Yemeni president Ali Abdullah Saleh has stalled a Gulf Cooperation Council (GCC)-led deal, which could see his 32-year reign as head of state come to an end within a month.
Saleh met with Abdul-Latif al-Zayyani, the GCC secretary general, on 30 April, and had been expected to sign an agreement to cede power on the same day. However, he told al-Zayyani that he would only ratify the agreement in his capacity as head of the ruling General People’s Congress (GPC), not as president of the republic, sources close to the government tell MEED.
Analysts see the move as an attempt to stall the GCC transition initiative, either to force more concessions from the opposition Joint Meeting Parties (JMP) coalition or to provoke increased violence to legitimise a crackdown on protesters and weaken the JMP’s bargaining power.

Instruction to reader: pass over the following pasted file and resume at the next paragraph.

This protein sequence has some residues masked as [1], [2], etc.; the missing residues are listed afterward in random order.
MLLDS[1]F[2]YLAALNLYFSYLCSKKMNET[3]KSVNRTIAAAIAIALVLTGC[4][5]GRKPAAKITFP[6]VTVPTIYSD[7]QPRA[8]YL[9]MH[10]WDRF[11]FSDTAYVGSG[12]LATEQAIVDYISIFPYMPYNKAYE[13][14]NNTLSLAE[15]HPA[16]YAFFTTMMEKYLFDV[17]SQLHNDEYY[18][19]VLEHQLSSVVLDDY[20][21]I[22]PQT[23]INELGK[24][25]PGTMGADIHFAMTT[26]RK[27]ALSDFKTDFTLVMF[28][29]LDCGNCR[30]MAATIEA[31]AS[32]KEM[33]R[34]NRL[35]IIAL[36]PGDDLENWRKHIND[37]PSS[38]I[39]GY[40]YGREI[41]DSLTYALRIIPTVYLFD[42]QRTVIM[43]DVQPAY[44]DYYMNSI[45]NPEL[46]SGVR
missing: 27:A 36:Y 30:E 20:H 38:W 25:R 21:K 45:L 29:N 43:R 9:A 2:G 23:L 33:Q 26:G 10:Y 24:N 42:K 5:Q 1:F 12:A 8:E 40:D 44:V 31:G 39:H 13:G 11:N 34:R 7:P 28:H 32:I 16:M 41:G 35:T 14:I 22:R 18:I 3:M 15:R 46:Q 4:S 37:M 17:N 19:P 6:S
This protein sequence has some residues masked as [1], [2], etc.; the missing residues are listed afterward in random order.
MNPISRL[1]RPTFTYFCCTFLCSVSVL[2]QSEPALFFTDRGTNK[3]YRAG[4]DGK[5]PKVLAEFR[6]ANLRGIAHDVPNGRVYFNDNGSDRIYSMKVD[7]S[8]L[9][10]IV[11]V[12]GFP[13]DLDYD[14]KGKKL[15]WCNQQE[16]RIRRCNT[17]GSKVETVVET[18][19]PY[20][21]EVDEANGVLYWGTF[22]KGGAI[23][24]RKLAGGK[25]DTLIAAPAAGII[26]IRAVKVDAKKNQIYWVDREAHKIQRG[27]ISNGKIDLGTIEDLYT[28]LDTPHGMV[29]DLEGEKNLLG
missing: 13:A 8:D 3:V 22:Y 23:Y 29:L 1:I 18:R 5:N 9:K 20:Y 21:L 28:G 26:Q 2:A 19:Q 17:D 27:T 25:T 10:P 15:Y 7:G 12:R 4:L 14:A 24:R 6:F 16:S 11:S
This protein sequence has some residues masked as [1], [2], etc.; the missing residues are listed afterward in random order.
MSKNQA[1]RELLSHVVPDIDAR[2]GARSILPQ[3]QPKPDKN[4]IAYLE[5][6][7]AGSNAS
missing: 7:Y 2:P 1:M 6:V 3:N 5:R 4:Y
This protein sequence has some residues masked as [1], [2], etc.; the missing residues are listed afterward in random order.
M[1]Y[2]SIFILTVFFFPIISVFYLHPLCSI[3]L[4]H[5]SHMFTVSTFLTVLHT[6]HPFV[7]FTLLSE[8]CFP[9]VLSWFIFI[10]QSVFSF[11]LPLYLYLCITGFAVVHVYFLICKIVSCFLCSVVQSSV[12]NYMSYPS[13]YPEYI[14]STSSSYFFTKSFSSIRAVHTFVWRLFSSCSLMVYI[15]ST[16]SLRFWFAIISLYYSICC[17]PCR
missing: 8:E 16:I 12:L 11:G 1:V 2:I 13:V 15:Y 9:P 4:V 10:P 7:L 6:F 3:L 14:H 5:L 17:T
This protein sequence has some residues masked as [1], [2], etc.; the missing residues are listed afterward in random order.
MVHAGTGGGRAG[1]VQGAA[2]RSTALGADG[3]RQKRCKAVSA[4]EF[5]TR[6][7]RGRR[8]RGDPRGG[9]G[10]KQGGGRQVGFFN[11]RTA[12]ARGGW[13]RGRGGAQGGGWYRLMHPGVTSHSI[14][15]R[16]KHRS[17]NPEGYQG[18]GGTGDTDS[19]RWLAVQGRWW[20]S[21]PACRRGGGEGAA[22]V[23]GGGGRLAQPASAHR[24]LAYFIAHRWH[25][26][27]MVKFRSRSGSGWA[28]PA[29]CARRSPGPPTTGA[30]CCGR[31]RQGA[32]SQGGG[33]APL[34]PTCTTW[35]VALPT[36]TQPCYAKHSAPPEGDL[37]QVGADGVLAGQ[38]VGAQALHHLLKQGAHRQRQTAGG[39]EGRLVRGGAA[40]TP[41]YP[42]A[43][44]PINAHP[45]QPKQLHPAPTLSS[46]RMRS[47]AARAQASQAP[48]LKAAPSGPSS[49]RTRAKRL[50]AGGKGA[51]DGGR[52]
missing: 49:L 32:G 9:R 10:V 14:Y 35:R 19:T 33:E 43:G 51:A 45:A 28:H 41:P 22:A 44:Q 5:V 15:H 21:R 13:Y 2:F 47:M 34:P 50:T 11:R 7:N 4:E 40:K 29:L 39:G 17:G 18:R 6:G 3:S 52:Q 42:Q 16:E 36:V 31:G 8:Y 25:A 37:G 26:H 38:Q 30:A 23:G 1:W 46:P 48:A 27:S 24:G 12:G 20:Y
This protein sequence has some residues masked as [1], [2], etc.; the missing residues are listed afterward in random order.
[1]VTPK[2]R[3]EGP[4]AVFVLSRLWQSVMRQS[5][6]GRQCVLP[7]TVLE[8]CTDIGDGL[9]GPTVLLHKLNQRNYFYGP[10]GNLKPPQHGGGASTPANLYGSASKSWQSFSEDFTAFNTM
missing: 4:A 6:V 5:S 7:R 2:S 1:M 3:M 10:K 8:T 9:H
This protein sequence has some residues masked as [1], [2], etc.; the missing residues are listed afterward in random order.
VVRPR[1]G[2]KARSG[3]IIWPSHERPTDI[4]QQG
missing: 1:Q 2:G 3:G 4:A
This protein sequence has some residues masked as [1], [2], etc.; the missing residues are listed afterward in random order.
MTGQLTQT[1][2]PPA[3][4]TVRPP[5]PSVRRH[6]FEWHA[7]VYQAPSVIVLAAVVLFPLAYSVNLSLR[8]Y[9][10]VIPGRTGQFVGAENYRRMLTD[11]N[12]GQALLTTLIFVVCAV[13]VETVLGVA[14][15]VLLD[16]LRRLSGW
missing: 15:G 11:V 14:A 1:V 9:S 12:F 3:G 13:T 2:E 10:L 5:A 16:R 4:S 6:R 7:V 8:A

“The GCC can’t act without his unequivocal support as president,” says Abdulghani al-Iryani, an independent Sanaa-based political analyst with close ties to the government. “It looks like he is playing a game until it triggers violent conflict.”
Under the GCC-brokered deal, Saleh would step down within 30 days of the agreement being signed by the president, GPC and JMP. The GCC general secretary plans to hold talks in Riyadh with both parties on 1 and 2 May to finalise the details.
Under the plan, once Saleh has left office, vice-president Abdulrab al-Hadi will head up a caretaker unity government, made up of a 50:50 split of members of the GPC and the JMP, for a further 60 days, after which legislative and presidential elections would be held.